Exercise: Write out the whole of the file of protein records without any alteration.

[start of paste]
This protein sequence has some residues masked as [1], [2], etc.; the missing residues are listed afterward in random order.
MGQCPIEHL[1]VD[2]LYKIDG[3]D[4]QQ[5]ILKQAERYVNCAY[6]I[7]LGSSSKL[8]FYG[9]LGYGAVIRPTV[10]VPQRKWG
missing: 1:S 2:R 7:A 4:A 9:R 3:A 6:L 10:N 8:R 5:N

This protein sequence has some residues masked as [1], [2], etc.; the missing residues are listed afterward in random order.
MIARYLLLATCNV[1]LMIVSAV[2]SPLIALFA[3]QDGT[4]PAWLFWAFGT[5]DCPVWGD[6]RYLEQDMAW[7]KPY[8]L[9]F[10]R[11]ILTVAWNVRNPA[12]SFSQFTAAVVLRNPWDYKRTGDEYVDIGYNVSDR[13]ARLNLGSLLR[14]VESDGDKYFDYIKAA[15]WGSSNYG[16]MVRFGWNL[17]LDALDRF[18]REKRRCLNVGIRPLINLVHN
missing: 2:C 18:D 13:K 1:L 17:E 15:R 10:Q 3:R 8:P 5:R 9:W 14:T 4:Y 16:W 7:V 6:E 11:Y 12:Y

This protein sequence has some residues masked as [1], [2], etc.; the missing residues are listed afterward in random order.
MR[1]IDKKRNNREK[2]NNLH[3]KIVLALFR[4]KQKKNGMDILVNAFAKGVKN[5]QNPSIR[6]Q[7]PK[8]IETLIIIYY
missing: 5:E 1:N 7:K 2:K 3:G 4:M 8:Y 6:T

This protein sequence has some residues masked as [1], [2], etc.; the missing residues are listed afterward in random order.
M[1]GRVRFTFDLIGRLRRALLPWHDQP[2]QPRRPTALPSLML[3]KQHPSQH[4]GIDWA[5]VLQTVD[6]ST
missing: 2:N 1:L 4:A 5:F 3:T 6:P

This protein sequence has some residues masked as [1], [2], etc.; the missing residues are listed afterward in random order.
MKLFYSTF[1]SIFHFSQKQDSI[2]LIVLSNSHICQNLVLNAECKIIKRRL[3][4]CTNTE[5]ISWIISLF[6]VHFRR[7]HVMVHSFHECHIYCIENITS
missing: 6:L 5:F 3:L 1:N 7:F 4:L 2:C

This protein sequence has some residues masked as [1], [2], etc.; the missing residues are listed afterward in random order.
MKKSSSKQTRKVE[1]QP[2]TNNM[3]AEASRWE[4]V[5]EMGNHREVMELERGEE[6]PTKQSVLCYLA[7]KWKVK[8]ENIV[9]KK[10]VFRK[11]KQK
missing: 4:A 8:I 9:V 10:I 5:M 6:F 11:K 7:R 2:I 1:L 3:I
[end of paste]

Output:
This protein sequence has some residues masked as [1], [2], etc.; the missing residues are listed afterward in random order.
MGQCPIEHL[1]VD[2]LYKIDG[3]D[4]QQ[5]ILKQAERYVNCAY[6]I[7]LGSSSKL[8]FYG[9]LGYGAVIRPTV[10]VPQRKWG
missing: 1:S 2:R 7:A 4:A 9:R 3:A 6:L 10:N 8:R 5:N

This protein sequence has some residues masked as [1], [2], etc.; the missing residues are listed afterward in random order.
MIARYLLLATCNV[1]LMIVSAV[2]SPLIALFA[3]QDGT[4]PAWLFWAFGT[5]DCPVWGD[6]RYLEQDMAW[7]KPY[8]L[9]F[10]R[11]ILTVAWNVRNPA[12]SFSQFTAAVVLRNPWDYKRTGDEYVDIGYNVSDR[13]ARLNLGSLLR[14]VESDGDKYFDYIKAA[15]WGSSNYG[16]MVRFGWNL[17]LDALDRF[18]REKRRCLNVGIRPLINLVHN
missing: 2:C 18:D 13:K 1:L 17:E 15:R 10:Q 3:R 8:P 5:R 9:W 14:T 4:Y 16:W 7:V 6:E 11:Y 12:Y

This protein sequence has some residues masked as [1], [2], etc.; the missing residues are listed afterward in random order.
MR[1]IDKKRNNREK[2]NNLH[3]KIVLALFR[4]KQKKNGMDILVNAFAKGVKN[5]QNPSIR[6]Q[7]PK[8]IETLIIIYY
missing: 5:E 1:N 7:K 2:K 3:G 4:M 8:Y 6:T

This protein sequence has some residues masked as [1], [2], etc.; the missing residues are listed afterward in random order.
M[1]GRVRFTFDLIGRLRRALLPWHDQP[2]QPRRPTALPSLML[3]KQHPSQH[4]GIDWA[5]VLQTVD[6]ST
missing: 2:N 1:L 4:A 5:F 3:T 6:P

This protein sequence has some residues masked as [1], [2], etc.; the missing residues are listed afterward in random order.
MKLFYSTF[1]SIFHFSQKQDSI[2]LIVLSNSHICQNLVLNAECKIIKRRL[3][4]CTNTE[5]ISWIISLF[6]VHFRR[7]HVMVHSFHECHIYCIENITS
missing: 6:L 5:F 3:L 1:N 7:F 4:L 2:C

This protein sequence has some residues masked as [1], [2], etc.; the missing residues are listed afterward in random order.
MKKSSSKQTRKVE[1]QP[2]TNNM[3]AEASRWE[4]V[5]EMGNHREVMELERGEE[6]PTKQSVLCYLA[7]KWKVK[8]ENIV[9]KK[10]VFRK[11]KQK
missing: 4:A 8:I 9:V 10:I 5:M 6:F 11:K 7:R 2:I 1:L 3:I